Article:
• We need to know it, because it is crucial to our human flourishing, neccesary as humanity and commanded by God. 
  • We need to open our eyes, stop living in fear and isolation and respond in love and practice to the needs around us, both local and global.
  • We need to do it, because we are a shared humanity, and we need each other. It is the most fulfilling way to live, to love all. 
  • I hope that through stories, media, statistics, and emotion I can help people remember why this is all worth remembering. 

I would appreciate your prayers this week, as I serve and learn from this amazing community. It’s an honor to be invited into this communities journey, and I pray I bring truth, conviction and life. 

Youth With A Mission

Don Miller with Andy Stanley

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Over the past couple of days I have seen incredible generosity from people in response to the migrant caravan we have going on eight miles from my house. I believed that we needed to respond in some way, in a way that is generous and meets some of the immediate needs of the thousands of Honduran men, women and children who are sleeping in tents along the US/Mexican border. I believe this in part because we are human, and humans help each other in times of need, but also because of the words in a children’s song that I learned in church, “the Bible tells me so.” Psalm 146 says:

Blessed is he whose help is the God of Jacob, whose hope is in the LORD his God, who made heaven and earth, the sea, and all that is in them, who keeps faith forever; who executes justice for the oppressed, who gives food to the hungry. The LORD sets the prisoners free; the LORD opens the eyes of the blind. The LORD lifts up those who are bowed down; the LORD loves the righteous. The LORD watches over the sojourners; he upholds the widow and the fatherless, but the way of the wicked he brings to ruin.”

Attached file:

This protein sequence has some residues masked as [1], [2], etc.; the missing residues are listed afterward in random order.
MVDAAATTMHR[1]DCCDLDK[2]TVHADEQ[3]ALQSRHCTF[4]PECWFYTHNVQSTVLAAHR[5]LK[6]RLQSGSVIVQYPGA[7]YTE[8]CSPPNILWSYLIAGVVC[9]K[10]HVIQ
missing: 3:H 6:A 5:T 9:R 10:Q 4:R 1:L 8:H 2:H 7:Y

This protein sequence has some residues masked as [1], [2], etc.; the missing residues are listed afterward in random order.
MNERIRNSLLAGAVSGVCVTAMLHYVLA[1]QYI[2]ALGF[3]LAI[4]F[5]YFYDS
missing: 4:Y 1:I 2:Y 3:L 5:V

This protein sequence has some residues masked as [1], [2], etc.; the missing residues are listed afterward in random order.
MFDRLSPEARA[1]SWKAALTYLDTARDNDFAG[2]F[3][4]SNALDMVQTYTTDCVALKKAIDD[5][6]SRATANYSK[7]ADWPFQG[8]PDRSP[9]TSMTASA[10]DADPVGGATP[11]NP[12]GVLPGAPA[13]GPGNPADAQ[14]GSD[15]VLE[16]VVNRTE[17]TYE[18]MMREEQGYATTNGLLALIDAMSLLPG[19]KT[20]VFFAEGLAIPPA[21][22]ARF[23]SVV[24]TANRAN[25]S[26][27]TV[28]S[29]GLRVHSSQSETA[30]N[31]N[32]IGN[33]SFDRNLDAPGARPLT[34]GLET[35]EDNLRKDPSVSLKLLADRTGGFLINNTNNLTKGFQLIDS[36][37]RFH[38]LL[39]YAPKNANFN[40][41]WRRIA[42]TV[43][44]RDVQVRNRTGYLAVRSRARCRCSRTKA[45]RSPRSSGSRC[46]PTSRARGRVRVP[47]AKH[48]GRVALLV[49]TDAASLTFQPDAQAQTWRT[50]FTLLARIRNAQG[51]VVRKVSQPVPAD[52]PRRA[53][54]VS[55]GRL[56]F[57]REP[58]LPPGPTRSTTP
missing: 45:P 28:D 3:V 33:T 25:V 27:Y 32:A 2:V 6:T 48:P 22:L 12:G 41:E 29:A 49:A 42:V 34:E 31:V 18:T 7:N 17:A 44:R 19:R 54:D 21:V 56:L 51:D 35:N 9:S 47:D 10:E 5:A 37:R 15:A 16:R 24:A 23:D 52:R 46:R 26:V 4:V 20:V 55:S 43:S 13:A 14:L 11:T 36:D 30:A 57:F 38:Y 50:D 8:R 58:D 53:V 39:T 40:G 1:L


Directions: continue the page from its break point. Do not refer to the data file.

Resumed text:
Over the past two days people I have known for almost twenty years, and people I have never met are donating to help the situation in Tijuana, Mexico. I am not taking sides, I am not saying that the Hondurans should have come, or shouldn’t have come, I am simple trying to respond, and inspire others to respond to a need. Yesterday I went to the largest migrant camp in the city, It looked similar to the situation that I saw in Haiti after the earthquake, and the Philippines after the typhoon. Tents everywhere, desperation, food lines, security and beautiful people, including the Mexican government helping where they can.

The rains started yesterday too. I know it’s Mexico, but when the temperature drops to 60 degrees (10 for you Canadians and Europeans) and it is pouring rain, it’s cold, especially if you’re sleeping in a tent. In the camp, there are approx. 5200 men, women and children fighting this cold, wet weather. The ask from the workers and pastors in Mexico are for soap, tents, tarps and sleeping bags. Last night, Steps of Justice, the non profit I run purchased some of these items, along with warm socks for men, women and kids. We will also be purchasing colouring books,  and tents. We are compelled to respond, to be the embodiment of Jesus, who made other peoples problems his own problems. We are honored to do it.

Thanks again for your inspiring response to this crisis, to those of you who are posting, praying, giving and sharing. The world is watching this going on, and I want my response to always be one of generosity and and love.

You can give through Steps of Justice, and your gift will go towards this need.